I don’t normally write about politics – well, maybe a wee nudge in passing – mainly because, after all, who am I?
Closely followed by and who cares what I think?
Supplemented by and in any case, it’s boring. Well, not to me, but then I’m odd. But this post seems to want to be written, and nothing else is queuing up to be written instead of it, so here goes nothing.
I feel I’ve learned quite a few things recently, by observing the rise and rise of Mr Trump in America, and Brexit gradually unfolding in Britain: the value of humility, for instance, and a willingness to modify your opinions where necessary.
When That Woman in the Horrid Trouser Suit, that Elderly Plumber with the Rod Stuart Hairdo and possibly Someone Else Annoying went all the way to the Supreme Court to challenge our Government’s right to trigger Article 50 (signalling our intention to leave the European Union) I was furious. I voted to leave. We voted to leave. I lived in a democracy. I had been given – wisely or not – a vote in a democratic referendum. So I voted. And I won. We won, and now this woman…
I hated her. Every time she appeared on my television set yet again, I hated her. However, I would not have abused her on social media, as some did. Neither would I have written a newspaper headline describing the Lord Chief Justice and two of his colleagues, who decided in Ms Miller’s favour, as Enemies of the People. That’s because I’m old fashioned. I believe in courtesy, kindness and moderation. I believe in good sportsmanship – the idea that you should be modest in victory and generous in defeat. I believe that blind fury/incoherent ranting mean you have already lost the argument.
And now, watching what is happening in America, it seems to me that I was wrong even to have thought ungenerous thoughts about Ms Miller and her irritating trouser suit, or those pompous old farts of Judges in their wigs and gowns. I see the various Courts in America struggling to curb the rise of an out-and-out autocrat. I see that they, and the people themselves, protesting in whatever way they can, are now all that stands between democracy and dictatorship, and that may well be the case for the next four or (surely not?) eight years. How could I have thought badly of our own judges for doing what they were appointed to do in helping to define our democracy?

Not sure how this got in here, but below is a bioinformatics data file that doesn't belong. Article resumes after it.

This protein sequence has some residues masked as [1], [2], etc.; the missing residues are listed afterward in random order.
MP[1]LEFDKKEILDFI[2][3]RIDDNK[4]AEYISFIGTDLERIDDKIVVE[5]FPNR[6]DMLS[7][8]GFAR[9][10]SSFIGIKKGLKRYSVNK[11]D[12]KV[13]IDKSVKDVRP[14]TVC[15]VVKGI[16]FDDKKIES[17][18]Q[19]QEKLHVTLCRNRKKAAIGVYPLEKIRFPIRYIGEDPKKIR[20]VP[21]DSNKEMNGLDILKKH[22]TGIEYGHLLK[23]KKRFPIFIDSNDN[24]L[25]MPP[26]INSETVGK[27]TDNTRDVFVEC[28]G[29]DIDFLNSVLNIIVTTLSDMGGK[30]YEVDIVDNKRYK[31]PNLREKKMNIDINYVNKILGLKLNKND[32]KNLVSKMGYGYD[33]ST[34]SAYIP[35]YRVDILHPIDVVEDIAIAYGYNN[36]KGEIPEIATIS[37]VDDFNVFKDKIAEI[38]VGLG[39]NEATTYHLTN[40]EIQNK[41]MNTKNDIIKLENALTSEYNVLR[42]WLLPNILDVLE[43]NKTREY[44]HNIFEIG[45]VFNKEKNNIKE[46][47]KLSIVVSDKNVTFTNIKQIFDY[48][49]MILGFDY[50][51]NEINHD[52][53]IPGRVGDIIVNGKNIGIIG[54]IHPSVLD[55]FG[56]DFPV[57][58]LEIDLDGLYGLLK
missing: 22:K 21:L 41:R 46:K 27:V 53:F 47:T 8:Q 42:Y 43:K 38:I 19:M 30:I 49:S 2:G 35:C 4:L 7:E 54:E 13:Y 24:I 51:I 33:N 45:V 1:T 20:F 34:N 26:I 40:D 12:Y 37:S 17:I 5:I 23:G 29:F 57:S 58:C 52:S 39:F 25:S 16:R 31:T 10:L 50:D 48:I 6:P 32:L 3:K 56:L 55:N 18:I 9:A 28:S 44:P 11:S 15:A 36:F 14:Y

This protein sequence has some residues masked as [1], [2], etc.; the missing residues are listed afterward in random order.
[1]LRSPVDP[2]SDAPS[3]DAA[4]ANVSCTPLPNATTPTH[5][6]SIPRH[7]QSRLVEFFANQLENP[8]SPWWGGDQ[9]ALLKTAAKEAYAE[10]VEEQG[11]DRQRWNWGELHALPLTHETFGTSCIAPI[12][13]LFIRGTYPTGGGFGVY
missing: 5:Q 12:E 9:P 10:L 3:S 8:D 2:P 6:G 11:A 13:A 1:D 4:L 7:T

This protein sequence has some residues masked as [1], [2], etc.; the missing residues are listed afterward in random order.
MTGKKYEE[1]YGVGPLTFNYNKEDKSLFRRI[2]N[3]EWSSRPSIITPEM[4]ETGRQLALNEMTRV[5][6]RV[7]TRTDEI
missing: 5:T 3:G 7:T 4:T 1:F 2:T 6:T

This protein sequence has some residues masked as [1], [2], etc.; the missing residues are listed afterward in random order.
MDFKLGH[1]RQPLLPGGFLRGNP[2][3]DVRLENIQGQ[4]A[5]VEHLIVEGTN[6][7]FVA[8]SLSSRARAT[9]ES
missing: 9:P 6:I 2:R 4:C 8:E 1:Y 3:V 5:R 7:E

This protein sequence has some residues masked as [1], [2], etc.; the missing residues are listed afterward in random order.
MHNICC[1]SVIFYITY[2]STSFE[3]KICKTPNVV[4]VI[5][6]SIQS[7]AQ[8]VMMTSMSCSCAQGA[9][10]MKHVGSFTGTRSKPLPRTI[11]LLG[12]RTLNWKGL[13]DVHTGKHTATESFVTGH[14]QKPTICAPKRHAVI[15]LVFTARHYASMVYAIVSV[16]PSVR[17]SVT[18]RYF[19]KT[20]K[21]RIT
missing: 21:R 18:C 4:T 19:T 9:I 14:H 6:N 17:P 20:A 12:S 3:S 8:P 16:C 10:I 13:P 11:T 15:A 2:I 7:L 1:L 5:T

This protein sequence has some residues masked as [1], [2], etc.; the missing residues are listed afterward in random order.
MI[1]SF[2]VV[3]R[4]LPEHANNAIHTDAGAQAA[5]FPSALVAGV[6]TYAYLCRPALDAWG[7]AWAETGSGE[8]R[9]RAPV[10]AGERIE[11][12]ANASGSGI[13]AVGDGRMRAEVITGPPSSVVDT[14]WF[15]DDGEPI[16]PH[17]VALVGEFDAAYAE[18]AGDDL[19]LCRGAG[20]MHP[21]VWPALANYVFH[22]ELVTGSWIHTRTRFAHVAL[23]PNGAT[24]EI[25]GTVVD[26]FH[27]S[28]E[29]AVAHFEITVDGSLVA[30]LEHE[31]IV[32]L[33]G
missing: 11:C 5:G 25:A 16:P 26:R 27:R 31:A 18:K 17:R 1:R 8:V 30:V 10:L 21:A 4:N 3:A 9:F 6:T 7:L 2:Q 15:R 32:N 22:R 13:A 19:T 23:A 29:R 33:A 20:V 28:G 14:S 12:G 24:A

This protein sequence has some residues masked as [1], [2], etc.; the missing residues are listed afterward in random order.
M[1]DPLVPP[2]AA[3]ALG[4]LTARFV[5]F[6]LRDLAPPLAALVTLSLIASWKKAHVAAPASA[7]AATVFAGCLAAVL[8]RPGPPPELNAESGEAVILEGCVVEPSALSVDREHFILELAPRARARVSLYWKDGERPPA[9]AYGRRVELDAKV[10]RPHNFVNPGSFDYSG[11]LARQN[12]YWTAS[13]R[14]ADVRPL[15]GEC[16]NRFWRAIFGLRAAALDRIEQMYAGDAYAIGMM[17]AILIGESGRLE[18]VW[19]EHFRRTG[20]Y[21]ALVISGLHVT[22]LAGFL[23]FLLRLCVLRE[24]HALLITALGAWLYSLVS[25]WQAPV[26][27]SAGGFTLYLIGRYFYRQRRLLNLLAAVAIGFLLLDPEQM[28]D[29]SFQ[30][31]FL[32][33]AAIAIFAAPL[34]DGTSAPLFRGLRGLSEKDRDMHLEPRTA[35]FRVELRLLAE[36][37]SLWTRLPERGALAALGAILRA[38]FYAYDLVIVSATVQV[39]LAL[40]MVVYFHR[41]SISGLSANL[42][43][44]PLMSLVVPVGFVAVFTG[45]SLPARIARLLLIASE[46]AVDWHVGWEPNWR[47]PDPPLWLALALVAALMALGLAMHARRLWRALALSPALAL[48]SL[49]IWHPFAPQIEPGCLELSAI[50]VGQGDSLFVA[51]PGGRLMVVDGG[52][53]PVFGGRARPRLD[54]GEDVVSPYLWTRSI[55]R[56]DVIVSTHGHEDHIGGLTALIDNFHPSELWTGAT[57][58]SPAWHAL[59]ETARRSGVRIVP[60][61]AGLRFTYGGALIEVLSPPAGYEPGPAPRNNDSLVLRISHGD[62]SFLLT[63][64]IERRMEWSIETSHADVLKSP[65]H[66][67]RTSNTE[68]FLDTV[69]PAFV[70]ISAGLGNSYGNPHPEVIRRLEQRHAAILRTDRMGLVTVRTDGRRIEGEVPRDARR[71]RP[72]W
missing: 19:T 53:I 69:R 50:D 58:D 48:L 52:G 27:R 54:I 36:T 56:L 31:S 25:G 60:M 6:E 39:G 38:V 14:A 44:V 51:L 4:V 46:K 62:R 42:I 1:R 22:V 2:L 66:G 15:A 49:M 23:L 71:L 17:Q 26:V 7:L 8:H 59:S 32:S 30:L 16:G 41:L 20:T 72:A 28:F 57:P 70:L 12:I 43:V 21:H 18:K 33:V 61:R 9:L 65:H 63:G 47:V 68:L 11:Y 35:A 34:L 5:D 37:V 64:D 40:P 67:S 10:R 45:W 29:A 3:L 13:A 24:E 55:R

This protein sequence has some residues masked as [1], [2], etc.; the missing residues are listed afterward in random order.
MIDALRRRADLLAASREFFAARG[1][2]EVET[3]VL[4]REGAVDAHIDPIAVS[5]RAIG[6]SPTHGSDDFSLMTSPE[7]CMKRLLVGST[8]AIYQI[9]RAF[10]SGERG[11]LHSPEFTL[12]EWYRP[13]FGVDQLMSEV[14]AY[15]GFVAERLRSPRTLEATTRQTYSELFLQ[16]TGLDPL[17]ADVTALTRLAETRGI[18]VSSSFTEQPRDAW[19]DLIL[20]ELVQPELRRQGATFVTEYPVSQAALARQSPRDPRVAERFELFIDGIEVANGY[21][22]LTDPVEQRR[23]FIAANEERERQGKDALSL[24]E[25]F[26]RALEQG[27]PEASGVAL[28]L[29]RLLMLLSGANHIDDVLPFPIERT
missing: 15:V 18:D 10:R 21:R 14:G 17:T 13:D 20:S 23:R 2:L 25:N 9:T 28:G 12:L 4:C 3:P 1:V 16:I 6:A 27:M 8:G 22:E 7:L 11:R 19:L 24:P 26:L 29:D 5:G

Before this last year, I wondered how dictators ever came to power. How did Hitler, for example, ever get to be in charge of Germany? Couldn’t people have seen through him? How did all those ghastly African dictators get to be in power in the first place? I used to think maybe it was because in Africa people were less sophisticated than us, politically (I know – a prejudice left over from Imperial days) but that did not explain Germany. Now I have watched this process happening, potentially, in the last place I would ever have expected to see it. I see how easy it is to fool at least half of the people, half of the time. And that’s all you need. Half of the people, half of the time.
I have been thinking about the Peter Principle:
Anything that works will be used in progressively more challenging applications until it fails.
Or, more specifically:
In an organizational structure, assessing an employee’s potential for a promotion is often based on their performance in the current job. This eventually results in their being promoted to their highest level of competence, and potentially then to role in which they are not competent, referred to as their “level of incompetence”.
Maybe this is what has happened on a grand scale in America. Someone who was extremely good at one level of “running things” has got himself promoted to a much higher level of “running things” and he’s not exactly coping.
I dislike having to feel sorry for obnoxious people, but in spite of myself I am beginning to feel a little sorry for President Trump. Unwillingly, I try to imagine myself in his place: I am seventy-going-on-three and wandering around the palace of my dreams late at night in my monogrammed gold pyjamas, gleefully exploring its many rooms and corridors. My father’s house has many mansions… Maybe I open a desk drawer here, or peer behind a brocade curtain there. I look up at the portraits of past presidents. Here I am guys!
I wanted to win, and now I have won. At last, I’m in charge…
(My father, an electrician working for the Electricity Board, over the years refused several offers of promotion. He was popular, and a good organiser. He’d probably have made a good foreman, but he used to quote this little verse:
The working class can kiss my ****/ I’ve got the foreman’s job at last.
The extra money would have come in handy for a man with a wife with a wife and three large daughters to support, but he stuck to his socialist principles.)
…but oh, it’s not much fun in my palace of dreams: it’s hard work, it’s long hours and SO much more complicated than I imagined. People don’t just do what I tell them, like they ought to. People are criticizing me. Me!
And there’s NO ESCAPE. I can’t just tell them well, I won – but now I’d really rather go off and play golf a lot or get back to buying hotels. I can’t just turn to the nearest minion and say – here, take over this President thing for me, will you? It’s not nearly as exciting as campaigning.
I’m BORED now.
Now, I am BORED.